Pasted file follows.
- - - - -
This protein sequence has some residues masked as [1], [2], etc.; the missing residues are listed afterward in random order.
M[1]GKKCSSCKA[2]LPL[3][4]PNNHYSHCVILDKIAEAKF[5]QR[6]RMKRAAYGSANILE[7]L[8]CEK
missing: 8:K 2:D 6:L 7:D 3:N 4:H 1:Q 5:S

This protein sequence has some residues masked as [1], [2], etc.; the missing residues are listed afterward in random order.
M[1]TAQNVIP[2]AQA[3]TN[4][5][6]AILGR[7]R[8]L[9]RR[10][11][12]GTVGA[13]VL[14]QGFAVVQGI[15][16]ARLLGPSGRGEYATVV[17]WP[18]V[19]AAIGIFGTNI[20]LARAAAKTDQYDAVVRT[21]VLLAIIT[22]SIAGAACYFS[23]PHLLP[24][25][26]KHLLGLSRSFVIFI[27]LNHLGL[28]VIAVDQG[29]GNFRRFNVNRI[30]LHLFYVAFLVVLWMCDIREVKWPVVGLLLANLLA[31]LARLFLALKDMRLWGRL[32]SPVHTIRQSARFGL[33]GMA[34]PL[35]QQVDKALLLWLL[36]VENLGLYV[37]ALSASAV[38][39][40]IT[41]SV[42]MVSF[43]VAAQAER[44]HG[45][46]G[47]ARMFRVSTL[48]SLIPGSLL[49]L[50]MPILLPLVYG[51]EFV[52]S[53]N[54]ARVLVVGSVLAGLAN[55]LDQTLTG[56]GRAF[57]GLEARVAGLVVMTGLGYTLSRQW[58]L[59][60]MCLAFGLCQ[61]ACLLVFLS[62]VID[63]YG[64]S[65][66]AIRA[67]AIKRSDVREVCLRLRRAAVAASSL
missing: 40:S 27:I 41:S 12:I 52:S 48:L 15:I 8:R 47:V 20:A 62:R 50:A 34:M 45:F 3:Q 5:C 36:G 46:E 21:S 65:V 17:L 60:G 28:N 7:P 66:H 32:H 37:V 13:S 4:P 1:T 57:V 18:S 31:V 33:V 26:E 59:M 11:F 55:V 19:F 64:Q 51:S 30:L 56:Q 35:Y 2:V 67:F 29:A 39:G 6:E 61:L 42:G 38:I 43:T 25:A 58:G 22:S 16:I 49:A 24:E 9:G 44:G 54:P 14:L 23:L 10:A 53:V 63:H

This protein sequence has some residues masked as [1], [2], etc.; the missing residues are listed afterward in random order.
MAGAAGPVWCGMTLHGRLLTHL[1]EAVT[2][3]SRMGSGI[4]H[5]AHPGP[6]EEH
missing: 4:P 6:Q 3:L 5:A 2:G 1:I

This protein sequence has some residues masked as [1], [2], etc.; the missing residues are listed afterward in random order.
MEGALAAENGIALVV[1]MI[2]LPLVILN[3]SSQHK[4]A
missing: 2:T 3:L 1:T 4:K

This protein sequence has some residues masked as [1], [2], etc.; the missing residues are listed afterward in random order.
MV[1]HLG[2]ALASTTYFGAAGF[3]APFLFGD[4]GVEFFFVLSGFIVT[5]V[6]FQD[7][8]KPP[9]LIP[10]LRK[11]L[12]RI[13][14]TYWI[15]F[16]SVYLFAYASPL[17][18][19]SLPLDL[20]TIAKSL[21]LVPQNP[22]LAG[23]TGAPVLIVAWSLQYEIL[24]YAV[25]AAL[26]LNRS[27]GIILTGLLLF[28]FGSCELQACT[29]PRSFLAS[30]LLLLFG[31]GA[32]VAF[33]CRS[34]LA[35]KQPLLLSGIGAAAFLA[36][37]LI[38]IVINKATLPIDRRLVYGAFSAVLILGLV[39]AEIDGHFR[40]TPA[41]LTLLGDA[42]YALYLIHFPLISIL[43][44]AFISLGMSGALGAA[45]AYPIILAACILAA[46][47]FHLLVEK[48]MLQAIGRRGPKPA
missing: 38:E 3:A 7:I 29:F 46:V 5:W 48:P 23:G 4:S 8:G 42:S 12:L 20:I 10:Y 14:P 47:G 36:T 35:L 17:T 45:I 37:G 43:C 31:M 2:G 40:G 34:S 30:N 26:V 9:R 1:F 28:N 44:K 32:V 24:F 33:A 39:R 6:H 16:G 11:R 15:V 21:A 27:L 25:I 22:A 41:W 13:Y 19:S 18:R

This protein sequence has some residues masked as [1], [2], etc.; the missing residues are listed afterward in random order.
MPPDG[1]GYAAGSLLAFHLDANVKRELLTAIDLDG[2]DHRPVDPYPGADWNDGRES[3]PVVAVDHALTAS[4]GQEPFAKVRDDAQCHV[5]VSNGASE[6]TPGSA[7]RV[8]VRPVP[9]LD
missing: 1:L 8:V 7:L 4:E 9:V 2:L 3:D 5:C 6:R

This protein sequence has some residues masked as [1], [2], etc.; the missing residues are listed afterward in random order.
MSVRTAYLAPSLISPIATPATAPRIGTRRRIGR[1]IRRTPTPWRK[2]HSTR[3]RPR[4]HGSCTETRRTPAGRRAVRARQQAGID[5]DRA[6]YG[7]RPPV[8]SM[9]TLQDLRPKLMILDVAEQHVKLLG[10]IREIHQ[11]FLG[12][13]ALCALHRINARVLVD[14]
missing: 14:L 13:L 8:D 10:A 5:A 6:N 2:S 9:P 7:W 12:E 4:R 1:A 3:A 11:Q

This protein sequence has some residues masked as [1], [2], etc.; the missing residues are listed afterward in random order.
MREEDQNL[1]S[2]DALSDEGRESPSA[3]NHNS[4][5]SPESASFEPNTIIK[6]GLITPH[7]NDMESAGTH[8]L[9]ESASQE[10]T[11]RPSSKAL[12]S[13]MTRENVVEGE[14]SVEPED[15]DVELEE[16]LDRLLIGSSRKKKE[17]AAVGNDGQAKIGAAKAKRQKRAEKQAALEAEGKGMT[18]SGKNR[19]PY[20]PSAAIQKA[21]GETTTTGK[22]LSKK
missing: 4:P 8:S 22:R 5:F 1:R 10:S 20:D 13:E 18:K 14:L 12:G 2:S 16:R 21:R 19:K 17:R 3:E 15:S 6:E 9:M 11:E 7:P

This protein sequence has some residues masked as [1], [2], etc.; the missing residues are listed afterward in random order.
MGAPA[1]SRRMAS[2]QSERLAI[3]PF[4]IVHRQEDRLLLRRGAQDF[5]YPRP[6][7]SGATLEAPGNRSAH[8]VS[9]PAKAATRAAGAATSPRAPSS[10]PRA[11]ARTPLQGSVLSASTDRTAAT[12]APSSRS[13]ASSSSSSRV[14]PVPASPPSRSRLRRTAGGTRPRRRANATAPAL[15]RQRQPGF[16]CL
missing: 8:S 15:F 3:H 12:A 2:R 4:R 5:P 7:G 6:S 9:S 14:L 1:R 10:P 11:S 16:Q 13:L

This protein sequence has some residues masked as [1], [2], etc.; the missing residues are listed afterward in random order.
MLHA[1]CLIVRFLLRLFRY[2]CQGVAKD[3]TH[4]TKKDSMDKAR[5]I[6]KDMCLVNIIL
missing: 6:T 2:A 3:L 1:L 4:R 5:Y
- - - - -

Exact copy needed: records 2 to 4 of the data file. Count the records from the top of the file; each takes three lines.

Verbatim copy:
This protein sequence has some residues masked as [1], [2], etc.; the missing residues are listed afterward in random order.
M[1]TAQNVIP[2]AQA[3]TN[4][5][6]AILGR[7]R[8]L[9]RR[10][11][12]GTVGA[13]VL[14]QGFAVVQGI[15][16]ARLLGPSGRGEYATVV[17]WP[18]V[19]AAIGIFGTNI[20]LARAAAKTDQYDAVVRT[21]VLLAIIT[22]SIAGAACYFS[23]PHLLP[24][25][26]KHLLGLSRSFVIFI[27]LNHLGL[28]VIAVDQG[29]GNFRRFNVNRI[30]LHLFYVAFLVVLWMCDIREVKWPVVGLLLANLLA[31]LARLFLALKDMRLWGRL[32]SPVHTIRQSARFGL[33]GMA[34]PL[35]QQVDKALLLWLL[36]VENLGLYV[37]ALSASAV[38][39][40]IT[41]SV[42]MVSF[43]VAAQAER[44]HG[45][46]G[47]ARMFRVSTL[48]SLIPGSLL[49]L[50]MPILLPLVYG[51]EFV[52]S[53]N[54]ARVLVVGSVLAGLAN[55]LDQTLTG[56]GRAF[57]GLEARVAGLVVMTGLGYTLSRQW[58]L[59][60]MCLAFGLCQ[61]ACLLVFLS[62]VID[63]YG[64]S[65][66]AIRA[67]AIKRSDVREVCLRLRRAAVAASSL
missing: 40:S 27:I 41:S 12:I 52:S 48:L 15:I 8:R 47:V 20:A 62:R 50:A 34:M 45:F 3:Q 5:C 36:G 46:E 21:S 65:V 17:L 60:G 28:N 7:P 66:H 32:H 37:V 13:S 4:P 1:T 57:V 18:S 31:V 33:V 26:E 59:M 11:F 55:V 19:F 64:Q 51:S 30:L 56:Q 35:Y 2:V 67:F 29:A 39:G 6:E 61:L 42:G 38:I 43:T 25:A 58:G 22:S 16:I 49:A 24:E 9:G 44:G 54:P 14:L 23:L 10:A 53:V 63:H

This protein sequence has some residues masked as [1], [2], etc.; the missing residues are listed afterward in random order.
MAGAAGPVWCGMTLHGRLLTHL[1]EAVT[2][3]SRMGSGI[4]H[5]AHPGP[6]EEH
missing: 4:P 6:Q 3:L 5:A 2:G 1:I

This protein sequence has some residues masked as [1], [2], etc.; the missing residues are listed afterward in random order.
MEGALAAENGIALVV[1]MI[2]LPLVILN[3]SSQHK[4]A
missing: 2:T 3:L 1:T 4:K